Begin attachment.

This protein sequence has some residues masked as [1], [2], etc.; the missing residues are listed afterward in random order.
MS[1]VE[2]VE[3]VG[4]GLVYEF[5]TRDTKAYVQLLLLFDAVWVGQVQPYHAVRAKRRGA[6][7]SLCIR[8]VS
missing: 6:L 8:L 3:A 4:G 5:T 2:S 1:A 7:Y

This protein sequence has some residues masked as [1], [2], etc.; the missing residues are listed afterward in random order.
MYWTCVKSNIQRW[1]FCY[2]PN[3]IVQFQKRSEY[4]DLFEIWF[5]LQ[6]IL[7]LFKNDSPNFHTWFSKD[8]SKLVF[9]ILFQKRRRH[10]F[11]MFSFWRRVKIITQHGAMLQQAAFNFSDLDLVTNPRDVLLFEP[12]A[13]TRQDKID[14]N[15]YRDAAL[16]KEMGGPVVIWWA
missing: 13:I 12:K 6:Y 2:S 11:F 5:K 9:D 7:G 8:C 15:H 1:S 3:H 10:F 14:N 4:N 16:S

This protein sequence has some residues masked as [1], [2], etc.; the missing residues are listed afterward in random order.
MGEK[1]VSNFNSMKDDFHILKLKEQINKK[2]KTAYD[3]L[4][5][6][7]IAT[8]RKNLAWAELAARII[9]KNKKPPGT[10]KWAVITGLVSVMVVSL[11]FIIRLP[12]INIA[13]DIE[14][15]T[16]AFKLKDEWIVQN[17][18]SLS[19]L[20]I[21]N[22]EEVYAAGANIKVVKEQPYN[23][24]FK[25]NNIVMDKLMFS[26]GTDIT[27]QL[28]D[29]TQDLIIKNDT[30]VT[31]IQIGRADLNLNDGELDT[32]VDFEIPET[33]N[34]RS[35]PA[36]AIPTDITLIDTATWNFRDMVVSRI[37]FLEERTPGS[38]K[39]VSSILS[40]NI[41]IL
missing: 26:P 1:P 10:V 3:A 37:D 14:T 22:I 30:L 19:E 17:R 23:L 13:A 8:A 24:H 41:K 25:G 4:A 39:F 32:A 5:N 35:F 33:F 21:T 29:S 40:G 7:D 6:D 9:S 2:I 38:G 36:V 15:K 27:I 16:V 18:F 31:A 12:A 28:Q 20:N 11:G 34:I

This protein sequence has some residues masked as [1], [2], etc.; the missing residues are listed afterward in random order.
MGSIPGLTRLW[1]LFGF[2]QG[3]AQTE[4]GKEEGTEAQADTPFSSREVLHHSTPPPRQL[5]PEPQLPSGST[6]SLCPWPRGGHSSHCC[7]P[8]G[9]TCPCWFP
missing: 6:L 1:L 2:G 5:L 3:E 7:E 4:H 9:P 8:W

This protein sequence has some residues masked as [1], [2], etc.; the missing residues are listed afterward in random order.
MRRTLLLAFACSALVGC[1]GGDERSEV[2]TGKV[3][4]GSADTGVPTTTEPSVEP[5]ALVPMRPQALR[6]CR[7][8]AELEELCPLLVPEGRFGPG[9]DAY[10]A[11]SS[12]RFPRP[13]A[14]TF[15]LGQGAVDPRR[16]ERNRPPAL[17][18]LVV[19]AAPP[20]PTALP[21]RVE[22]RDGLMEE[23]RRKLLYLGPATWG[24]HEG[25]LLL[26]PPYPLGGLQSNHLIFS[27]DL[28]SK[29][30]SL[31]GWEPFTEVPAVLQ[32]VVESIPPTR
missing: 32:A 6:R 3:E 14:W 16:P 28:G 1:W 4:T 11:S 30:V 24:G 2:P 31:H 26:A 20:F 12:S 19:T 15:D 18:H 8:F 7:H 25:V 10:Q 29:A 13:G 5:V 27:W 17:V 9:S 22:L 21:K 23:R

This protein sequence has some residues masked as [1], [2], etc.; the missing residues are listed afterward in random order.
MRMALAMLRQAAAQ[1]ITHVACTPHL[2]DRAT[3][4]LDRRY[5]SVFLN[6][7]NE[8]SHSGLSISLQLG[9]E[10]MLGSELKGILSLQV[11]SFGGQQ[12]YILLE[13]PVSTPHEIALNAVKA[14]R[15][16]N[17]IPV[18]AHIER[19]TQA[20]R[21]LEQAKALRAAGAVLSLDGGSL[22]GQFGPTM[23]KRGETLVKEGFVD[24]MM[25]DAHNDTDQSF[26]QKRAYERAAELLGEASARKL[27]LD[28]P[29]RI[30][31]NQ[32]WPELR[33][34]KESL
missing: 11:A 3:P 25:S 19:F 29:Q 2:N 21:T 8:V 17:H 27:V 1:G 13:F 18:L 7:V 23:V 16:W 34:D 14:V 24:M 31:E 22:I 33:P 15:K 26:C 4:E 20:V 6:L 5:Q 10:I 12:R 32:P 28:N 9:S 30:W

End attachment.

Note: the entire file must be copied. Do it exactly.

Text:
This protein sequence has some residues masked as [1], [2], etc.; the missing residues are listed afterward in random order.
MS[1]VE[2]VE[3]VG[4]GLVYEF[5]TRDTKAYVQLLLLFDAVWVGQVQPYHAVRAKRRGA[6][7]SLCIR[8]VS
missing: 6:L 8:L 3:A 4:G 5:T 2:S 1:A 7:Y

This protein sequence has some residues masked as [1], [2], etc.; the missing residues are listed afterward in random order.
MYWTCVKSNIQRW[1]FCY[2]PN[3]IVQFQKRSEY[4]DLFEIWF[5]LQ[6]IL[7]LFKNDSPNFHTWFSKD[8]SKLVF[9]ILFQKRRRH[10]F[11]MFSFWRRVKIITQHGAMLQQAAFNFSDLDLVTNPRDVLLFEP[12]A[13]TRQDKID[14]N[15]YRDAAL[16]KEMGGPVVIWWA
missing: 13:I 12:K 6:Y 2:S 11:F 5:K 9:D 7:G 8:C 15:H 1:S 3:H 10:F 14:N 4:N 16:S

This protein sequence has some residues masked as [1], [2], etc.; the missing residues are listed afterward in random order.
MGEK[1]VSNFNSMKDDFHILKLKEQINKK[2]KTAYD[3]L[4][5][6][7]IAT[8]RKNLAWAELAARII[9]KNKKPPGT[10]KWAVITGLVSVMVVSL[11]FIIRLP[12]INIA[13]DIE[14][15]T[16]AFKLKDEWIVQN[17][18]SLS[19]L[20]I[21]N[22]EEVYAAGANIKVVKEQPYN[23][24]FK[25]NNIVMDKLMFS[26]GTDIT[27]QL[28]D[29]TQDLIIKNDT[30]VT[31]IQIGRADLNLNDGELDT[32]VDFEIPET[33]N[34]RS[35]PA[36]AIPTDITLIDTATWNFRDMVVSRI[37]FLEERTPGS[38]K[39]VSSILS[40]NI[41]IL
missing: 26:P 1:P 10:V 3:A 37:D 14:T 22:I 30:L 19:E 17:R 23:L 13:A 8:A 24:H 41:K 25:G 4:A 39:F 32:A 5:N 35:F 33:F 21:T 29:S 40:G 7:D 6:D 9:S 2:I 38:G 36:V 15:K 27:I 16:V 18:F 31:A 12:A 28:Q 20:N 11:G 34:I

This protein sequence has some residues masked as [1], [2], etc.; the missing residues are listed afterward in random order.
MGSIPGLTRLW[1]LFGF[2]QG[3]AQTE[4]GKEEGTEAQADTPFSSREVLHHSTPPPRQL[5]PEPQLPSGST[6]SLCPWPRGGHSSHCC[7]P[8]G[9]TCPCWFP
missing: 6:L 1:L 2:G 5:L 3:E 7:E 4:H 9:P 8:W

This protein sequence has some residues masked as [1], [2], etc.; the missing residues are listed afterward in random order.
MRRTLLLAFACSALVGC[1]GGDERSEV[2]TGKV[3][4]GSADTGVPTTTEPSVEP[5]ALVPMRPQALR[6]CR[7][8]AELEELCPLLVPEGRFGPG[9]DAY[10]A[11]SS[12]RFPRP[13]A[14]TF[15]LGQGAVDPRR[16]ERNRPPAL[17][18]LVV[19]AAPP[20]PTALP[21]RVE[22]RDGLMEE[23]RRKLLYLGPATWG[24]HEG[25]LLL[26]PPYPLGGLQSNHLIFS[27]DL[28]SK[29][30]SL[31]GWEPFTEVPAVLQ[32]VVESIPPTR
missing: 32:A 6:R 3:E 14:W 16:P 28:G 1:W 4:T 11:S 30:V 24:G 2:P 31:H 26:A 20:F 12:S 19:T 15:D 18:H 8:F 7:H 25:V 10:Q 29:A 13:G 5:V 27:W 17:V 9:S 22:L 21:K 23:R

This protein sequence has some residues masked as [1], [2], etc.; the missing residues are listed afterward in random order.
MRMALAMLRQAAAQ[1]ITHVACTPHL[2]DRAT[3][4]LDRRY[5]SVFLN[6][7]NE[8]SHSGLSISLQLG[9]E[10]MLGSELKGILSLQV[11]SFGGQQ[12]YILLE[13]PVSTPHEIALNAVKA[14]R[15][16]N[17]IPV[18]AHIER[19]TQA[20]R[21]LEQAKALRAAGAVLSLDGGSL[22]GQFGPTM[23]KRGETLVKEGFVD[24]MM[25]DAHNDTDQSF[26]QKRAYERAAELLGEASARKL[27]LD[28]P[29]RI[30][31]NQ[32]WPELR[33][34]KESL
missing: 11:A 3:P 25:S 19:F 29:Q 2:N 21:T 8:V 17:H 27:V 1:G 13:F 18:L 7:V 23:V 16:W 34:D 14:V 24:M 31:E 22:I 33:P 15:K 26:C 4:E 20:V 6:L 5:Q 10:I 12:R 32:P 28:N 9:S 30:W